The Bubble Cometh? Reasons to Worry About the Internet Economy
Published: September 12, 2007
Author: David Rodnitzky
I remember the halcyon bubble days of 1999 and 2000. Launch parties, ridiculous salaries, people at parties talking in hushed tones about their big idea. That was a lot of fun. And then it all blew up. Something like 60,000 people were laid off in the Bay Area – you couldn’t find a U-Haul for 50 miles.
Today, the Internet economy is a lot different than it was six years ago. For one, Internet adoption by mainstream America is no longer an open question. And there are a lot of Internet companies that actually make a lot of hard cash and are profitable to boot – that was a hard combination to come by around the turn of the century.
At the same time, I see a lot of troubling signs that history may be repeating itself. In particular, there are three reasons I worry that we may soon see a market-correction in the Internet economy.
1. Eyeballs are Once Again Cool. Forget about making a profit, as long as you can demonstrate that your Facebook widget has been downloaded by 250,000 people, you can get big dollars at big valuations. In general, it seems like there are a lot of cool Web 2.0 companies that get a lot of visitors but don’t get a lot of their visitors’ walletshare (insofar as 18 year olds have much in their wallets to begin with). I’m sure that some of these companies will find a way to monetize their users, but I suspect that the majority will not. That means a lot of Web 2.0 employees and investors are going to get hit.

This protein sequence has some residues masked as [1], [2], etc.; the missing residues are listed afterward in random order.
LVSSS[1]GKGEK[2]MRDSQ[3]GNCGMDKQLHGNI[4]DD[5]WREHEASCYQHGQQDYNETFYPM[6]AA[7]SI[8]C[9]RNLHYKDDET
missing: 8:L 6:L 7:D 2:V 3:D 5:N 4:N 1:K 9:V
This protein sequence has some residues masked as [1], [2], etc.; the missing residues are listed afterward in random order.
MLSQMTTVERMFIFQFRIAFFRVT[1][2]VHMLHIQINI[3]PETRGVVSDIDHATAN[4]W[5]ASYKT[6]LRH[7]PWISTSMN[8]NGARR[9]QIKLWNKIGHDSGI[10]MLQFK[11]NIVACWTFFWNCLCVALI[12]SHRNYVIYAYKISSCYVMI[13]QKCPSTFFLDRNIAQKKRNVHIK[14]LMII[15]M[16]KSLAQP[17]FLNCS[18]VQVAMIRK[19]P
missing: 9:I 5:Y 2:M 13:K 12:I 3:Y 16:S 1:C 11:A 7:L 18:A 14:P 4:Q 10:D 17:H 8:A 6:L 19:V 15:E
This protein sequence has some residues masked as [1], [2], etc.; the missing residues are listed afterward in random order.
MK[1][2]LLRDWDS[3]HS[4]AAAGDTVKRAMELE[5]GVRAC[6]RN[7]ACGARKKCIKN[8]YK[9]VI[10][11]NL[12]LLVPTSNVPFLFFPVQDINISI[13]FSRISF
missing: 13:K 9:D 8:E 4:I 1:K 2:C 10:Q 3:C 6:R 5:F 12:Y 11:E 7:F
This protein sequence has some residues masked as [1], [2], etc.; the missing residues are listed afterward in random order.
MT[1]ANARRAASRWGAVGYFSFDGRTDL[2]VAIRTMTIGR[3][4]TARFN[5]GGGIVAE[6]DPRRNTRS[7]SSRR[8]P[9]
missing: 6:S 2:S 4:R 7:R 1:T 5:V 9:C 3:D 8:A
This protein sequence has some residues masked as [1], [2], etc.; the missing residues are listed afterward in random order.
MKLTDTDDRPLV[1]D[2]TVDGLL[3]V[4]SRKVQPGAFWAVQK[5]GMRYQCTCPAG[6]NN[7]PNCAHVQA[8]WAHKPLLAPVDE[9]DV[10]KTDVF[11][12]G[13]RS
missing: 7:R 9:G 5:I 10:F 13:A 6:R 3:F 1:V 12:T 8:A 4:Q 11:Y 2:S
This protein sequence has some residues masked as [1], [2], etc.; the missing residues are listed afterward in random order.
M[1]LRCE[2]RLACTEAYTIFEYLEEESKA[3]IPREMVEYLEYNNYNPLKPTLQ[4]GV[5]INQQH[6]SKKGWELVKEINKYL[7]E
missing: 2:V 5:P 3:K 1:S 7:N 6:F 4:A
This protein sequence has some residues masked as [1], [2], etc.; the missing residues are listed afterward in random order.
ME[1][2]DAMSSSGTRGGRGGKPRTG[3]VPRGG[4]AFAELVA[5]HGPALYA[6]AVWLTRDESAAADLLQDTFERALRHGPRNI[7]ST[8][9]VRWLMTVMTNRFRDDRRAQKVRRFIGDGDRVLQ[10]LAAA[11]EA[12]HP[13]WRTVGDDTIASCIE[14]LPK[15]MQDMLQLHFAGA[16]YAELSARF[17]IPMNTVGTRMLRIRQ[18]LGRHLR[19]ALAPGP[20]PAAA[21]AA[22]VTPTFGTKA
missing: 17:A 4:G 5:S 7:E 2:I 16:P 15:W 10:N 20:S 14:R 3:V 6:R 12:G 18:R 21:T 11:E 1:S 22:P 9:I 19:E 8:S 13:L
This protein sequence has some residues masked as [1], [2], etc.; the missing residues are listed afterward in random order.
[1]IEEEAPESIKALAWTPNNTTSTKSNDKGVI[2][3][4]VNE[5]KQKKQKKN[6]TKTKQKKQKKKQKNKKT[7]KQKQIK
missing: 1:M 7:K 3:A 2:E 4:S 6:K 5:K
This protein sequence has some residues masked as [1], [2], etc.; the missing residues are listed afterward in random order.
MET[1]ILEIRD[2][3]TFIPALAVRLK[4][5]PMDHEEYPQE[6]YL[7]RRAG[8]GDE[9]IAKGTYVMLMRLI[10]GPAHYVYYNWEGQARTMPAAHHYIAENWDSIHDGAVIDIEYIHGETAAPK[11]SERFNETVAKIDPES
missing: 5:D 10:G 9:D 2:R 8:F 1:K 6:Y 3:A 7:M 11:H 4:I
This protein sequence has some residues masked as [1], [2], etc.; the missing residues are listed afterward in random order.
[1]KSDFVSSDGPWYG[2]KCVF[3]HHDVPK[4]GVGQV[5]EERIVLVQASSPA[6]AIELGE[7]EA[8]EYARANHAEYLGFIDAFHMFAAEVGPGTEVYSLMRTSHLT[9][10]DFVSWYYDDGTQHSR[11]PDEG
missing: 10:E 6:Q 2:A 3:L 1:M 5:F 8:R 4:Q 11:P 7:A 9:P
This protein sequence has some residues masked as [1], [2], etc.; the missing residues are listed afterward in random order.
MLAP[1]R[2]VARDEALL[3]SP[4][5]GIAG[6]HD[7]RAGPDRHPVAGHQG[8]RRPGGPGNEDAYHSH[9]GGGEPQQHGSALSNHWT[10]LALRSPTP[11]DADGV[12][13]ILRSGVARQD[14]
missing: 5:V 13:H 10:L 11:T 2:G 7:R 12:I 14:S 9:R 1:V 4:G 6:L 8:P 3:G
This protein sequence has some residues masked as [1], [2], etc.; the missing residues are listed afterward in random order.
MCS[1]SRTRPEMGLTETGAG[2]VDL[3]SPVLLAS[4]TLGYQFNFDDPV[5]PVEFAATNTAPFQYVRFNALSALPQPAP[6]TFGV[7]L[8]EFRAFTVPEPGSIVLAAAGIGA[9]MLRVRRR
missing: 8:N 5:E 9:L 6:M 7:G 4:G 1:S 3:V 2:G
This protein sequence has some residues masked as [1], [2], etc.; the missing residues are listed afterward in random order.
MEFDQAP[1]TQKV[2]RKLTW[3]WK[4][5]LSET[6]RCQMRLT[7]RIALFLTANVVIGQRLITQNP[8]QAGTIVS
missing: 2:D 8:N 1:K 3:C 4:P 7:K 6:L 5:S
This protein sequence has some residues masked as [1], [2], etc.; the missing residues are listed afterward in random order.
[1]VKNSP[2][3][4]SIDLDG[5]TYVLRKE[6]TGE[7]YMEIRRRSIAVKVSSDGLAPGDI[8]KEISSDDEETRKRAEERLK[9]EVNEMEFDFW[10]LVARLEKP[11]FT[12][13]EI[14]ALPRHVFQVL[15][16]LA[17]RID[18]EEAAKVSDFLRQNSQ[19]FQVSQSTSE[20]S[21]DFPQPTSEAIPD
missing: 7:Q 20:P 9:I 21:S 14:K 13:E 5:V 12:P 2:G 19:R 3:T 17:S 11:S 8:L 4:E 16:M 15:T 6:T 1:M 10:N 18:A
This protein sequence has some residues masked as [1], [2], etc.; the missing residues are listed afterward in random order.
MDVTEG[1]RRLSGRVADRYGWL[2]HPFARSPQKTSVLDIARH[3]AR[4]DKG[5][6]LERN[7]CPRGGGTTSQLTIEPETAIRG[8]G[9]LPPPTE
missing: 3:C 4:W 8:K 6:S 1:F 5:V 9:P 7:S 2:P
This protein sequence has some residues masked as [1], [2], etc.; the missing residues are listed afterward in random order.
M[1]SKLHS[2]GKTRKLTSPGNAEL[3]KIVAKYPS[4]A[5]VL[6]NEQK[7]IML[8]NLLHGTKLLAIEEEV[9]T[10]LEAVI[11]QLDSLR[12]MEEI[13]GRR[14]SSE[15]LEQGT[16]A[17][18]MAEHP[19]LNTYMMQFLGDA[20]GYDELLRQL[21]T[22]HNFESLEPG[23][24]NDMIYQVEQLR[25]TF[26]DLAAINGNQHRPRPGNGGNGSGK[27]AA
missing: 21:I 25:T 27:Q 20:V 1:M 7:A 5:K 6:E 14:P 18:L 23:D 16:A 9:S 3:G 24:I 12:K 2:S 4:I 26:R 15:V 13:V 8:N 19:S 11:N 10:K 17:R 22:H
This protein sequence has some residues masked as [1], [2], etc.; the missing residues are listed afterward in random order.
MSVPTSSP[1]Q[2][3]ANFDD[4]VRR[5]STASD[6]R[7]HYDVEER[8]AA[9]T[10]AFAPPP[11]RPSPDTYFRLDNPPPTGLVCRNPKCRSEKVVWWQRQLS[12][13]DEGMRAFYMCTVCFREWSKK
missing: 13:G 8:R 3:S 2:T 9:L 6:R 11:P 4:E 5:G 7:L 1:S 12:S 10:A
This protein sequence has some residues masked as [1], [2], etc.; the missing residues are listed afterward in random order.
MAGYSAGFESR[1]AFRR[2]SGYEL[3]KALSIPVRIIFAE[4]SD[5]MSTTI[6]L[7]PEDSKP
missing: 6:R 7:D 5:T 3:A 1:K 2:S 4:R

2. Salaries are Exploding. I’ve been interviewing for some junior-level positions recently, and I’ve been shocked by some of the offers prospective candidates have received. One candidate – with about a year of experience – received a $100K+ offer, not including the bonus, from another company. Folks, hiring 23 year olds at $100K a year simply is not sustainable. Have people forgotten the concept of burn rate?
3. Too Much VC Money. VC investment dollars are flowing into the Valley again. New VC firms are popping up, as are new incubators and angels. The top-tier VCs still get their pick of the litter, but I sense that the second-tier firms are struggling to get into deals. As such, desperation leads to poor investments and higher valuations. There’s gonna be a shakeout when a lot of these bad investments don’t pay off.
I don’t think we are going to see the massive layoffs we saw in 2000 and 2001, but I do think the Valley is too hot right now and things are going to cool down. I’ll go out on a limb and say that you’ll start to feel the impact by Q1 2008.